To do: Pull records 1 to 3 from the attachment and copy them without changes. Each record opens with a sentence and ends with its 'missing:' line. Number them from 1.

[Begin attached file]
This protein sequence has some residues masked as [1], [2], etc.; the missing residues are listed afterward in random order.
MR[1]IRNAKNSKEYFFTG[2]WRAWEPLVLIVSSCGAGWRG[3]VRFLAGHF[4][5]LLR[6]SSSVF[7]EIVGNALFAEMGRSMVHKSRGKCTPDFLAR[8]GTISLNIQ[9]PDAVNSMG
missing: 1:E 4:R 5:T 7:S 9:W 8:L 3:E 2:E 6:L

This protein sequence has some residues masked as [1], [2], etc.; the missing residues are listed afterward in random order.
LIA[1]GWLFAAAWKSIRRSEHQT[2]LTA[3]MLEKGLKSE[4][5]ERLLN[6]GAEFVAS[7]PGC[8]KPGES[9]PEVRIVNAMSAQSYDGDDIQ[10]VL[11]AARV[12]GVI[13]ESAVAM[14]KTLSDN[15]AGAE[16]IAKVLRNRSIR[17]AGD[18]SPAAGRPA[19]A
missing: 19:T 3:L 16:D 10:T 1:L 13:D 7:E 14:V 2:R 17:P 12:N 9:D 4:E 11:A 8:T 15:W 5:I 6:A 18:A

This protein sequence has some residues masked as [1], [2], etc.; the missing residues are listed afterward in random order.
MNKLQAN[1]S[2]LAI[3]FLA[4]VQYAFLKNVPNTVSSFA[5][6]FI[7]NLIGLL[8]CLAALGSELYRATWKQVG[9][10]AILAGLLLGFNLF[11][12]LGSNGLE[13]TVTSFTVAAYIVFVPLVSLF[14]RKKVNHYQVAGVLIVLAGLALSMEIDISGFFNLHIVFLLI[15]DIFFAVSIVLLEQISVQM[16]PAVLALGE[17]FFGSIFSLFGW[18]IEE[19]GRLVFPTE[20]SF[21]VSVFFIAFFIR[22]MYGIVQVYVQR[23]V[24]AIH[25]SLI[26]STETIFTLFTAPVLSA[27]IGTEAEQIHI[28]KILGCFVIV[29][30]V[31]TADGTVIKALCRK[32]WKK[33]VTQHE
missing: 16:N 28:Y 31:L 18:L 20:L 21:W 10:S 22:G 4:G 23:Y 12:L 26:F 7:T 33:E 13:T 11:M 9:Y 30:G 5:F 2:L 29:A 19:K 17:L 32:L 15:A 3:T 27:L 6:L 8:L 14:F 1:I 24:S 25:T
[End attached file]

This protein sequence has some residues masked as [1], [2], etc.; the missing residues are listed afterward in random order.
MR[1]IRNAKNSKEYFFTG[2]WRAWEPLVLIVSSCGAGWRG[3]VRFLAGHF[4][5]LLR[6]SSSVF[7]EIVGNALFAEMGRSMVHKSRGKCTPDFLAR[8]GTISLNIQ[9]PDAVNSMG
missing: 1:E 4:R 5:T 7:S 9:W 8:L 3:E 2:E 6:L

This protein sequence has some residues masked as [1], [2], etc.; the missing residues are listed afterward in random order.
LIA[1]GWLFAAAWKSIRRSEHQT[2]LTA[3]MLEKGLKSE[4][5]ERLLN[6]GAEFVAS[7]PGC[8]KPGES[9]PEVRIVNAMSAQSYDGDDIQ[10]VL[11]AARV[12]GVI[13]ESAVAM[14]KTLSDN[15]AGAE[16]IAKVLRNRSIR[17]AGD[18]SPAAGRPA[19]A
missing: 19:T 3:L 16:D 10:T 1:L 13:D 7:E 14:V 2:R 17:P 12:N 9:D 4:E 11:A 8:T 15:W 5:I 6:A 18:A

This protein sequence has some residues masked as [1], [2], etc.; the missing residues are listed afterward in random order.
MNKLQAN[1]S[2]LAI[3]FLA[4]VQYAFLKNVPNTVSSFA[5][6]FI[7]NLIGLL[8]CLAALGSELYRATWKQVG[9][10]AILAGLLLGFNLF[11][12]LGSNGLE[13]TVTSFTVAAYIVFVPLVSLF[14]RKKVNHYQVAGVLIVLAGLALSMEIDISGFFNLHIVFLLI[15]DIFFAVSIVLLEQISVQM[16]PAVLALGE[17]FFGSIFSLFGW[18]IEE[19]GRLVFPTE[20]SF[21]VSVFFIAFFIR[22]MYGIVQVYVQR[23]V[24]AIH[25]SLI[26]STETIFTLFTAPVLSA[27]IGTEAEQIHI[28]KILGCFVIV[29][30]V[31]TADGTVIKALCRK[32]WKK[33]VTQHE
missing: 16:N 28:Y 31:L 18:L 20:L 21:W 10:S 22:G 4:G 23:Y 12:L 26:F 7:T 33:E 13:T 11:M 9:Y 30:G 5:F 2:L 29:A 19:K 17:L 32:L 15:A 3:T 27:L 6:L 8:L 14:F 1:I 24:S 25:T